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Jan 16, 2020

Exosome Therapy for Stroke Produces Full Recovery in Animal Model

Posted by in categories: biotech/medical, neuroscience

Researchers reverse stroke damage in animal model using stem cell exosomes.


Expanding upon previous work that developed a treatment using a type of extracellular vesicles known as exosomes—small fluid-filled structures that are created by stem cells—investigators at the University of Georgia (UGA) present brain-imaging data for a new stroke treatment that supported full recovery in swine, modeled with the same pattern of neurodegeneration as seen in humans with severe stroke. Findings from this new study were published recently in Translational Stroke Research through an article titled “Neural Stem Cell Extracellular Vesicles Disrupt Midline Shift Predictive Outcomes in Porcine Ischemic Stroke Model.”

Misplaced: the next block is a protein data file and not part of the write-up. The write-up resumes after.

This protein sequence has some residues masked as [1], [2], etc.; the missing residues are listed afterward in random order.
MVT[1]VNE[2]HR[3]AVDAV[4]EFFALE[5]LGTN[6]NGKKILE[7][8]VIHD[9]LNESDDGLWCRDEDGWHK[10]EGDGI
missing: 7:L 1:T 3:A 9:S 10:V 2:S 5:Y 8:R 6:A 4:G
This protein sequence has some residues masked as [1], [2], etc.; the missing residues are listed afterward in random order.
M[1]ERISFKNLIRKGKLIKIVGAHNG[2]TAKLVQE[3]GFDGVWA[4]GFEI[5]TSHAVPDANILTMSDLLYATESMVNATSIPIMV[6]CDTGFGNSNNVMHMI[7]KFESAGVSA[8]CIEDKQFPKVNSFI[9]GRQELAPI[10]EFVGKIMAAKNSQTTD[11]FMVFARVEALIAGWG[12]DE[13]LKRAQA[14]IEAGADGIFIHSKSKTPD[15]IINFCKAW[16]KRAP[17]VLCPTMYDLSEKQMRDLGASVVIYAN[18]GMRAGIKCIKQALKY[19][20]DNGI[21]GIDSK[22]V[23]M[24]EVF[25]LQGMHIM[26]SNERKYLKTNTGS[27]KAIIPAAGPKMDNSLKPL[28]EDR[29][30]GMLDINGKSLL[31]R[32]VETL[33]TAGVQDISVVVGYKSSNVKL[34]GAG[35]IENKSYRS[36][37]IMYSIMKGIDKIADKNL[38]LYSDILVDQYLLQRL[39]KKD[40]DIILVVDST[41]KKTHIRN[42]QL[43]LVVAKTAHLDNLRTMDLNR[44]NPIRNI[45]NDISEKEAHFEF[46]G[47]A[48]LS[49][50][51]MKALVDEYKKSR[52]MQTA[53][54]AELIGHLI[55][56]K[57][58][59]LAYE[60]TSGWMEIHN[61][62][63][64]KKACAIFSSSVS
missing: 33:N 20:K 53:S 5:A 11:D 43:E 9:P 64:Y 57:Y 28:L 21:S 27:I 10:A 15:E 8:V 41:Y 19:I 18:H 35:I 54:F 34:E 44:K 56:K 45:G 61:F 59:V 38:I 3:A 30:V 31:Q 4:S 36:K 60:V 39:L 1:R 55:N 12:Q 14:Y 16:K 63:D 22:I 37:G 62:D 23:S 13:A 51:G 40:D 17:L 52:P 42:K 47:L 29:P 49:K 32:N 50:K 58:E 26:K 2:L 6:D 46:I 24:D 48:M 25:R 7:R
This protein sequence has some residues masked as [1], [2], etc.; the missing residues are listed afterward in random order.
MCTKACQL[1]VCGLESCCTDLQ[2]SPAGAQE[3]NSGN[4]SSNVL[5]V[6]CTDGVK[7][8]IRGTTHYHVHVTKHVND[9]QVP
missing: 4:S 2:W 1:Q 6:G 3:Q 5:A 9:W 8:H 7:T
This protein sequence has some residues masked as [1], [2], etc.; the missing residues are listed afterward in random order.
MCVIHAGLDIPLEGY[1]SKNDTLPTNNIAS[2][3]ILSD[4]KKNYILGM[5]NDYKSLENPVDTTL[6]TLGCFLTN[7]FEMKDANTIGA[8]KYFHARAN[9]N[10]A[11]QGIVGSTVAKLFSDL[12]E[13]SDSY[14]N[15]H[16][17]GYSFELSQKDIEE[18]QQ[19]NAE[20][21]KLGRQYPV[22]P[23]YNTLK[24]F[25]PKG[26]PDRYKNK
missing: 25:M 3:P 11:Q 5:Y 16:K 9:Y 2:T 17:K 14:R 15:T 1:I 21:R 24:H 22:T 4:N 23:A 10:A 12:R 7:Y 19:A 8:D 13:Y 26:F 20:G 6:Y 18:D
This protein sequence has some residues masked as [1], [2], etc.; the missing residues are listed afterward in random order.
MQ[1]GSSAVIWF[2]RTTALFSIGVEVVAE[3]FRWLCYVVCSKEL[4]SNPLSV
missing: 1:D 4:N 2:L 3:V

Amazingly, it’s been almost a quarter-century since the first drug was approved for stroke. Yet, what’s even more striking is that only a single drug remains approved today, so having a greater understanding of the molecular mechanisms that underlie stroke cases should lead to new therapies that could provide dramatic improvements in patient outcomes.

The researchers at UGA’s Regenerative Bioscience Center report the first observational evidence during a midline shift—when the brain is being pushed to one side—to suggest that a minimally invasive and nonoperative exosome treatment can now influence the repair and damage that follow a severe stroke.

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